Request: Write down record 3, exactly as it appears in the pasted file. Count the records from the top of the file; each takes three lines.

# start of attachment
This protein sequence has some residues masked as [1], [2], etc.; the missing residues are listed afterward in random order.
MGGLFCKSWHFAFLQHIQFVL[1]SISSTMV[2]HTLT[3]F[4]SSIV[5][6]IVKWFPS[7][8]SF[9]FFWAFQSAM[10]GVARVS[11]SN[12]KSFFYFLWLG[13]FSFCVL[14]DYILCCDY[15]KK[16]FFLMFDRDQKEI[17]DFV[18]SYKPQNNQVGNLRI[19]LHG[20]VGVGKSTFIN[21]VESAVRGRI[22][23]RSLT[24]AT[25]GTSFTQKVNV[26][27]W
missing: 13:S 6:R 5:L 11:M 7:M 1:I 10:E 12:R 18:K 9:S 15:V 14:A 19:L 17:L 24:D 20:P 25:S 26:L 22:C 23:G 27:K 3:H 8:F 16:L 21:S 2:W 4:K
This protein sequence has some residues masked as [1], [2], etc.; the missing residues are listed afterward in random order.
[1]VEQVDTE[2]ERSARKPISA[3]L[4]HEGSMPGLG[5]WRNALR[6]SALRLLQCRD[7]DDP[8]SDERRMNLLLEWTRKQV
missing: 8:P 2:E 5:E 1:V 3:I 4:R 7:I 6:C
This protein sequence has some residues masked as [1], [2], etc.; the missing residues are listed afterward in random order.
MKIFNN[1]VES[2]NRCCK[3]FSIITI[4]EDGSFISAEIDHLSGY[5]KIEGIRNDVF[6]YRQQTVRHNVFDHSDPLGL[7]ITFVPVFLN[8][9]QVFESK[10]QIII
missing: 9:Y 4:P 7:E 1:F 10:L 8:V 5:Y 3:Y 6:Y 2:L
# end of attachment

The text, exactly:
This protein sequence has some residues masked as [1], [2], etc.; the missing residues are listed afterward in random order.
MKIFNN[1]VES[2]NRCCK[3]FSIITI[4]EDGSFISAEIDHLSGY[5]KIEGIRNDVF[6]YRQQTVRHNVFDHSDPLGL[7]ITFVPVFLN[8][9]QVFESK[10]QIII
missing: 9:Y 4:P 7:E 1:F 10:L 8:V 5:Y 3:Y 6:Y 2:L